Secrets and Lies
Loyalty is tested in
Hampshire Shakespeare's The Winter's Tale
Shakespeare fans will find this remark blasphemous, but let it be said
nonetheless: The Bard screwed up on the ending to his Winter's Tale.
Indeed, the final scene of this tragicomedy has the cheeseball feel
of a crowd-pleasing Hollywood production, the kind of flick where miracles
happen in the nick of time and characters stroll off into the sunset outfitted
with gleaming, goofy smiles. But if Shakespeare takes a sharp turn
into Schmaltzville in the waning moments of The Winter's Tale, he
deserves forgiveness: The rest of this glorious play about love, faith
and loyalty entirely compensates for his misstep.
Local theatergoers have the opportunity to see this infrequently performed
work in a truly idyllic setting. Hampshire Shakespeare Company is
presenting its production of The Winter's Tale under the stars at
the Hartsbrook School, where the moon lights the stage and grazing cows
occasionally wander up from their pasture to take in the proceedings.
A cast of about 40 performers appears in the Hampshire Shakespeare production,
including members of HSC's Young Company, who will present their own version
of The Winter's Tale in August. Where other theater companies
pay scant attention to underage performers -- casting them as trees or silent
moppets -- it's commendable that the folks at HSC have given many of their
young players genuine responsibilities. And while there's obviously
a gulf of experience between the young and adult performers, director Benjamin
Ware makes the tension work.
In an era in which contemporary updates of Shakespeare's plays abound
-- on the silver screen, we've seen Hamlet as a hipster New Yorker, the
characters in Love's Labour's Lost as denizens in a 1930s musical
-- it's almost a relief to see a straightforward interpretation of the Bard's
work. HSC's production is lively throughout -- an accomplishment in
and of itself, given that The Winter's Tale tops three hours.
Marck Morrison stars as Leontes, the King of Sicilia, who is attempting
to persuade Polixenes, King of Bohemia, to extend his visit. Leontes'
efforts prove unsuccessful, so he enlists his wife Hermione, whose charm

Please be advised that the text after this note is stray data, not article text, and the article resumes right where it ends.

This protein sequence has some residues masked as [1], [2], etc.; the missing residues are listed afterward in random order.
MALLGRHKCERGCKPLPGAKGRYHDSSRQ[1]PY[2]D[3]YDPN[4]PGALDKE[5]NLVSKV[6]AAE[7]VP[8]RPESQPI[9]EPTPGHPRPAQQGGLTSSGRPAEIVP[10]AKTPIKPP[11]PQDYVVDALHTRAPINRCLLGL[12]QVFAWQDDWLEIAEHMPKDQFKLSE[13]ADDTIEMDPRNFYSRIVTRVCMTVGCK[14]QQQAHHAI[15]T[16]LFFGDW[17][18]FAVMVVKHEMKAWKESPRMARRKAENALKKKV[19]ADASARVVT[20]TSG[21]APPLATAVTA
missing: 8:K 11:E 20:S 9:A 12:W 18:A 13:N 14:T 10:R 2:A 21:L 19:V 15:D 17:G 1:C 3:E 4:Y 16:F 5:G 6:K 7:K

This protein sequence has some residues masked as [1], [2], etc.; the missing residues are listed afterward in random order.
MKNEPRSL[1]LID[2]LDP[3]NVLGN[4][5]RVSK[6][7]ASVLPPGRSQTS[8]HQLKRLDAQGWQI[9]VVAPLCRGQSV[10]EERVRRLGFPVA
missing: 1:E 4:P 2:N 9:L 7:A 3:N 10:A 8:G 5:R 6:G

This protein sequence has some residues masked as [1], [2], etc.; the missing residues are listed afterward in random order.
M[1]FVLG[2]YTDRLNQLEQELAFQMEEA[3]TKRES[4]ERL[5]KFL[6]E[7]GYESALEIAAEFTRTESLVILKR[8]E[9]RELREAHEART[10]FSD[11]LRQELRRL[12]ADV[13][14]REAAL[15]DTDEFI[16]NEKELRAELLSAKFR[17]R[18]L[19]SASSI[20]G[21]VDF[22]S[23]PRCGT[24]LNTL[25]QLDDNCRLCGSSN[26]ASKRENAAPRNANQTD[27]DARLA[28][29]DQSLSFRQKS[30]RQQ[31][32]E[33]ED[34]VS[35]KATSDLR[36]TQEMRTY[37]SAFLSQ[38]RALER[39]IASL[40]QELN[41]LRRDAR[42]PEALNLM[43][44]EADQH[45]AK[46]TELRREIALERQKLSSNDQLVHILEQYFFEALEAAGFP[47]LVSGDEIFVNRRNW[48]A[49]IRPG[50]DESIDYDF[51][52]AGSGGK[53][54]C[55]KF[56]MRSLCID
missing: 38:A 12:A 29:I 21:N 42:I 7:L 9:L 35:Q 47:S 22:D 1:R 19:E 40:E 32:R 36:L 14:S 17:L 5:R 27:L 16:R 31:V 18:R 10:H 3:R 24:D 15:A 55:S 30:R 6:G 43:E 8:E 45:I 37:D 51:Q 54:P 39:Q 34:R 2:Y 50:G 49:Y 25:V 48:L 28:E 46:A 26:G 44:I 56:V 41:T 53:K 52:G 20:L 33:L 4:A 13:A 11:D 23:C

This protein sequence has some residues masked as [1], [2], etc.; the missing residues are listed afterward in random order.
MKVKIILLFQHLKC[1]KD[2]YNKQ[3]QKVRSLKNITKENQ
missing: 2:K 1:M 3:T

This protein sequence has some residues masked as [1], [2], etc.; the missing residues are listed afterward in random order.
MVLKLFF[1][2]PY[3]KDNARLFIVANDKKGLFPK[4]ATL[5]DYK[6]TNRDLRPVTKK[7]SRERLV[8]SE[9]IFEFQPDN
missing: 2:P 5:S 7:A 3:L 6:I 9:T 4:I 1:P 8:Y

works wonders on Polixenes. Indeed, Leontes wonders if there's a
bit too much charm in the air; as he observes his wife and his best buddy
huddled in conversation, he becomes convinced that the two are romantically
involved -- and that Polixenes is the father of Hermione's unborn child.
In short order, Leontes asks one of his henchmen to poison Polixenes
and has Hermione imprisoned; when Hermione's baby is born, Leontes asks
yet another henchman to abandon the child in some desert place.
A play that begins as a tragedy gradually evolves into a comedy -- the
reverse, as the director notes, of the progression of Romeo and Juliet.
The cast handles the transition with aplomb, and the women -- especially
Sally-Anne Dunn as Hermione, Sandra Blaney as Perdita and Amy Ware as Paulina
-- prove particularly up to the task.
The only missteps come from two of the men in the cast. As Leontes,
Marck Morrison isn't always able to bring the gravity to his performance
that the role seems to demand; as his right-hand man Camillo, Kerry David
Strayer often delivers reactions that feel canned or premature, as though
he's anticipating what is about to be said. But on the whole, the
HSC production is well worth your while -- even if you might be wishing
for a cushion for your folding chair.
The Winter's Tale by William Shakespeare. Directed by Benjamin Ware. Under the stars
at the Hartsbrook School, 193 Bay Road, Hadley, 548-8118. Through July 28.